The Earth is now in the transition between Stages 2 and 3 of the Anthropocene. The transition is characterized by the fact that humans are now becoming aware of their influence on the environment at the global scale, and of the need to somehow manage their relationship with the rest of nature. International instruments such as the United Nations Framework Convention on Climate Change (UNFCCC) and the Convention on Biological Diversity (CBD) are first tentative steps toward building an international system of Earth System governance, although much remains to be done. Approaches to managing the relationship between human societies and the global environment vary widely, from sustainability approaches that emphasize living within planetary boundaries95 to manipulating the Earth System itself through geo-engineering approaches.92 Whatever unfolds through the rest of the 21st century, it seems likely that Homo sapiens will continue to be a significant driver of trends in Earth System behavior for centuries and millennia into the future.

CONCLUSIONS

  1. Top of page
  2. Abstract
  3. THE EARTH AS A SYSTEM
  4. DRIVERS OF RECENT TRENDS IN EARTH SYSTEM BEHAVIOR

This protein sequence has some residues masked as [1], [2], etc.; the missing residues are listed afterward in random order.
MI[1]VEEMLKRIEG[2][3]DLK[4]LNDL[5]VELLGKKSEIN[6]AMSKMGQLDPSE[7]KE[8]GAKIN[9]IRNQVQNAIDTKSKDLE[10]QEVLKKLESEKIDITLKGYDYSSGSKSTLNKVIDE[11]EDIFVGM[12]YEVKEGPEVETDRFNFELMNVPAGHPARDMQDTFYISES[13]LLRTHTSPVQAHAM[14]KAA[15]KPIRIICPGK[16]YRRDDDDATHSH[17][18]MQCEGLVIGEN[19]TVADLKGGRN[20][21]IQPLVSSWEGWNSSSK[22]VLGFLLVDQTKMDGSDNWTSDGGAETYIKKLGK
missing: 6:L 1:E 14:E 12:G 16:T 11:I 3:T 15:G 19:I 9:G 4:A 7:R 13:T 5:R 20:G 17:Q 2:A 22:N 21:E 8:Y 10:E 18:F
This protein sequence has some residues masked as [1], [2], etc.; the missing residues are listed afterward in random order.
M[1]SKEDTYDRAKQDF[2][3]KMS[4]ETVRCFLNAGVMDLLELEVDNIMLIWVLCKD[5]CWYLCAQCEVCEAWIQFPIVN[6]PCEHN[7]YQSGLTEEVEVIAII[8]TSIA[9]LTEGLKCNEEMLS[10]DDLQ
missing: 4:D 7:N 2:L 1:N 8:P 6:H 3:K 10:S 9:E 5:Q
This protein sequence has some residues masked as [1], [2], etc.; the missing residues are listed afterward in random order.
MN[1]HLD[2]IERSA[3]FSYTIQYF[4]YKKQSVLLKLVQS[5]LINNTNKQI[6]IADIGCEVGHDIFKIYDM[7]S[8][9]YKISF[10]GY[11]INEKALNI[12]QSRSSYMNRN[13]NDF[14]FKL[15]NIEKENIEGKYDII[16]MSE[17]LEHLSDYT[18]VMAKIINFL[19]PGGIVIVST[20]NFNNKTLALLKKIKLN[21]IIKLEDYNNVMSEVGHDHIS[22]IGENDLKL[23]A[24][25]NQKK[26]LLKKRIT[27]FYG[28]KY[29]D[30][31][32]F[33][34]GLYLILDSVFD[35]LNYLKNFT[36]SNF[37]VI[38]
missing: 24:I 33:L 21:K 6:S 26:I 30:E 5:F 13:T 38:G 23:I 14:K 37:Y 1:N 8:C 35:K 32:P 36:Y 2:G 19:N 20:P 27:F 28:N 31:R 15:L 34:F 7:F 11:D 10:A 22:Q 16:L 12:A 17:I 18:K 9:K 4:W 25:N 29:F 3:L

5. HUMAN IMPRINT ON THE COMPARTMENTS OF THE EARTH SYSTEM
  6. HUMAN IMPRINT ON BIOGEOCHEMICAL CYCLES OF THE EARTH SYSTEM
  7. TRENDS IN EARTH'S BIOLOGICAL DIVERSITY
  8. CLIMATE CHANGE IN THE CONTEXT OF THE EARTH SYSTEM
  9. THE ANTHROPOCENE
  10. CONCLUSIONS
  11. NOTE
  12. REFERENCES

This review has surveyed changes in the behavior of the Earth System over the past 200 years. Prior to the advent of the Industrial Revolution about 200 years ago, observed Earth System behavior over the past 10,000 years was constrained within relatively well-defined patterns of variability. However, over recent times, the human imprint on the structure of the Earth System—the land, the ocean, the atmosphere, and the cryosphere—is profound, and has led to significant changes in the behavior of many biogeochemical cycles as well as the physical climate system. Thus, human activities now dominate the observed changes in the structure and functioning of the Earth System.

It is likely that human activities will be even more important over the next few centuries or millennia in influencing the behavior of the Earth System. Understanding the past is therefore essential, both to comprehend the full implications of the human modification of Earth System functioning and to test model-based simulations of future change.

REFERENCES

  1. Top of page
  2. Abstract
  3. THE EARTH AS A SYSTEM
  4. DRIVERS OF RECENT TRENDS IN EARTH SYSTEM BEHAVIOR
  5. HUMAN IMPRINT ON THE COMPARTMENTS OF THE EARTH SYSTEM
  6. HUMAN IMPRINT ON BIOGEOCHEMICAL CYCLES OF THE EARTH SYSTEM
  7. TRENDS IN EARTH'S BIOLOGICAL DIVERSITY
  8. CLIMATE CHANGE IN THE CONTEXT OF THE EARTH SYSTEM
  9. THE ANTHROPOCENE
  10. CONCLUSIONS
  11. NOTE
  12. REFERENCES
  • 1